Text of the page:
More arrests could be made over document scam involving Filipino workers trying to get jobs in the New Zealand dairy industry.
A woman was arrested at her Waikato home yesterday. The dual Filipino/New Zealand national has been charged with offences relating to suspected fraudulent activity involving work visa applications from Filipinos.
Immigration New Zealand assistant general manager Peter Elms said it strongly suspected more Filipino dairy workers had provided false visa applications.
He said the Department's investigation will target those who benefit from the fraud, rather than the workers themselves.
"The investigations continue, so while charges have been laid against this particular woman, we don't rule out the fact that other charges will come for other people. Our emphasis, as far as investigation and prosecution go, is very much on the people who seek to get commercial benefit from doing such things."
Immigration Minister Michael Woodhouse said today he was extremely concerned about the potential scale of the alleged fraud, and options for how to respond were being canvassed at the moment.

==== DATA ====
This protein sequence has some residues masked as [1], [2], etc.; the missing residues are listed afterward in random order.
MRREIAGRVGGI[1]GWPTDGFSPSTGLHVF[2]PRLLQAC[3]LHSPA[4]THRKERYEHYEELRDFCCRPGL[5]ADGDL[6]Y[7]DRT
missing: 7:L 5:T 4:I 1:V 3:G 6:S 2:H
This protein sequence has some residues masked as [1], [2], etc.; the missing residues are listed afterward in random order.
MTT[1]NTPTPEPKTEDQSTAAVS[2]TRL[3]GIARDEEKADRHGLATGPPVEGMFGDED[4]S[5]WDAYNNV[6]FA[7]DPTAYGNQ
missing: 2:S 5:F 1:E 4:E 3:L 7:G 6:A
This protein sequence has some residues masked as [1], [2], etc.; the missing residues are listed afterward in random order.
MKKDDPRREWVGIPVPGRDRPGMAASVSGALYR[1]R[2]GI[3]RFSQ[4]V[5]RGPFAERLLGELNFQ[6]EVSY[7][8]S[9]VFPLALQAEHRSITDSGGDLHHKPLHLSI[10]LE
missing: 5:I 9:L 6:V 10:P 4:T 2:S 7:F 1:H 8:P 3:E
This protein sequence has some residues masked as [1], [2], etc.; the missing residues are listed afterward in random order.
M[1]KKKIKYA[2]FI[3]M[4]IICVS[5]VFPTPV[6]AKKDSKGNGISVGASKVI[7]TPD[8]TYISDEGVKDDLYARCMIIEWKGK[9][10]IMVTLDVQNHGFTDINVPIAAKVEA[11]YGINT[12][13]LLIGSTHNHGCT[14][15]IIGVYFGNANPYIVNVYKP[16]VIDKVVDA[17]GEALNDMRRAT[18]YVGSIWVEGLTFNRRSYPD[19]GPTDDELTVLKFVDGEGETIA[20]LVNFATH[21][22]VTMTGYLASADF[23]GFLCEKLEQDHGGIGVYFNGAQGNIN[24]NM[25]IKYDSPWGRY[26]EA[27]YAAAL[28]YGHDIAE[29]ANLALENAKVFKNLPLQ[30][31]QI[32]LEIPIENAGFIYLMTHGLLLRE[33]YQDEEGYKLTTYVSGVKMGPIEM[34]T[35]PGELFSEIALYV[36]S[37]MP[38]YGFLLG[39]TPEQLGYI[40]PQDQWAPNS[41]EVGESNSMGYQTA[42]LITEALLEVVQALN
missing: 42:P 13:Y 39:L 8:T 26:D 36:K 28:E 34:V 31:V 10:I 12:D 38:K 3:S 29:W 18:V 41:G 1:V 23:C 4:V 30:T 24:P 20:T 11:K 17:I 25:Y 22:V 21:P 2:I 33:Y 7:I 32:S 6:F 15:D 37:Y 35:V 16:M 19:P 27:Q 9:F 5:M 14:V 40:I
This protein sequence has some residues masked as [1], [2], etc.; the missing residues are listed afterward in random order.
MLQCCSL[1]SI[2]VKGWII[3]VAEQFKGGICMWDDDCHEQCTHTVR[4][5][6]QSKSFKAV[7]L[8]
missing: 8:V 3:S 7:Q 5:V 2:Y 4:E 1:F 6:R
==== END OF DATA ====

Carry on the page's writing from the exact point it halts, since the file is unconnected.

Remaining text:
"The investigation by Immigration New Zealand has uncovered more widespread concerns around the number of Filipino dairy workers currently in New Zealand who may have provided false information as part of their initial visa application.
"It is absolutely imperative that the integrity of the immigration system is maintained and that visa applicants who have lied on their application forms are not rewarded.
"However, we recognise the potential impact this situation may have on the dairy industry and I'm currently working with officials to consider options to ensure the dairy industry is not materially affected."
He was aware of concerns about delays for visa applications for Filipino workers.
"However, as this investigation has progressed, extra verification has been required and this has resulted in delays in some cases."
Immigration officials have put extra safeguards in place to make sure all new and existing applications are genuine, he said.
"I am confident that these additional measures will prevent the occurrence of any similar offending.
"In addition, the Labour Inspectorate is leading an operation to audit a number of farms in the Waikato, Canterbury and Southland to check compliance with labour and immigration laws."
An organisation that represents Filipino dairy workers in New Zealand has welcomed the arrest of the woman for visa fraud.
The Waikato representative of Migrante, the organisation of Filipino workers, Cristobal Espinosa said all suspected illegal recruiters must be prosecuted.
But he said the investigation by Immigration New Zealand had created uncertainty for many workers, with officials reviewing all work visa applications from Filipino nationals for the dairy industry in the past twelve months.
Mr Espinosa said the investigation had affected many innocent people and workers should now be given the chance to move on and work.